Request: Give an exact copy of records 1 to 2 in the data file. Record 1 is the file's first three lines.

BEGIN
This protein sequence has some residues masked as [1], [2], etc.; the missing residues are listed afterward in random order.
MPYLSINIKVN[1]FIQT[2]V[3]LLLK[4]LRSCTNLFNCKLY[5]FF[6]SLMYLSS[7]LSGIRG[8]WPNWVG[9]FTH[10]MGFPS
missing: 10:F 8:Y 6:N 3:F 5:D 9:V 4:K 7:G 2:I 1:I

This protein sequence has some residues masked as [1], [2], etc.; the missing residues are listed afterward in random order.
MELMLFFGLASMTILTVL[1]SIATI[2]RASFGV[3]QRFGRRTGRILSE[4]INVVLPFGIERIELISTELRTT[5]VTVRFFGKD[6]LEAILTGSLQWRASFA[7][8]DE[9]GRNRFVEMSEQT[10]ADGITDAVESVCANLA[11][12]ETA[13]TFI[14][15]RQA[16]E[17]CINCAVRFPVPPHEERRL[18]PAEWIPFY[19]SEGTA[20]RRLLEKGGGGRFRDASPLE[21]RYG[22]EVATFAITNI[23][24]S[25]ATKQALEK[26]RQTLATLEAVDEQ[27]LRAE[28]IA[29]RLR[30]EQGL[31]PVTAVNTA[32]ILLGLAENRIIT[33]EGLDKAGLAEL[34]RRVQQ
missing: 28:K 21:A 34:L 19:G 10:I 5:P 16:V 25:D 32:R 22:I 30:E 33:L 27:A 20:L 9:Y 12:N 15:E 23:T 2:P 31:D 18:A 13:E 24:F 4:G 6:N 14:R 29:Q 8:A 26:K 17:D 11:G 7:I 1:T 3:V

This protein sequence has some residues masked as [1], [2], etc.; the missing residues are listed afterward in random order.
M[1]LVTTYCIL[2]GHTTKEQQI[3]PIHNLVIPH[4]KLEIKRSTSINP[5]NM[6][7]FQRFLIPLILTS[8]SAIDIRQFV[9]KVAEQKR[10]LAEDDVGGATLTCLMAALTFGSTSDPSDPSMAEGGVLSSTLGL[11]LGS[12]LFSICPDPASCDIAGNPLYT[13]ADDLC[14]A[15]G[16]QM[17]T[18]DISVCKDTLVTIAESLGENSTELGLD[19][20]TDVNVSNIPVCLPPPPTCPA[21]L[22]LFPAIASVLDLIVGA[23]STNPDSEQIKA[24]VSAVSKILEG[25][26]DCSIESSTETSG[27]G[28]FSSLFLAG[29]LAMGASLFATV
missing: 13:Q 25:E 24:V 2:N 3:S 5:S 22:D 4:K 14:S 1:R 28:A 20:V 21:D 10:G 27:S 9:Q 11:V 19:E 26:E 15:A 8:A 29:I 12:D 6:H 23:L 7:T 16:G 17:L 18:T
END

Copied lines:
This protein sequence has some residues masked as [1], [2], etc.; the missing residues are listed afterward in random order.
MPYLSINIKVN[1]FIQT[2]V[3]LLLK[4]LRSCTNLFNCKLY[5]FF[6]SLMYLSS[7]LSGIRG[8]WPNWVG[9]FTH[10]MGFPS
missing: 10:F 8:Y 6:N 3:F 5:D 9:V 4:K 7:G 2:I 1:I

This protein sequence has some residues masked as [1], [2], etc.; the missing residues are listed afterward in random order.
MELMLFFGLASMTILTVL[1]SIATI[2]RASFGV[3]QRFGRRTGRILSE[4]INVVLPFGIERIELISTELRTT[5]VTVRFFGKD[6]LEAILTGSLQWRASFA[7][8]DE[9]GRNRFVEMSEQT[10]ADGITDAVESVCANLA[11][12]ETA[13]TFI[14][15]RQA[16]E[17]CINCAVRFPVPPHEERRL[18]PAEWIPFY[19]SEGTA[20]RRLLEKGGGGRFRDASPLE[21]RYG[22]EVATFAITNI[23][24]S[25]ATKQALEK[26]RQTLATLEAVDEQ[27]LRAE[28]IA[29]RLR[30]EQGL[31]PVTAVNTA[32]ILLGLAENRIIT[33]EGLDKAGLAEL[34]RRVQQ
missing: 28:K 21:A 34:L 19:G 10:I 5:P 16:V 25:D 32:R 22:I 30:E 33:L 27:A 20:L 9:Y 12:N 15:E 23:T 2:P 31:D 18:A 13:E 24:F 4:G 6:N 14:R 29:Q 8:A 26:K 17:D 11:G 7:I 1:T 3:V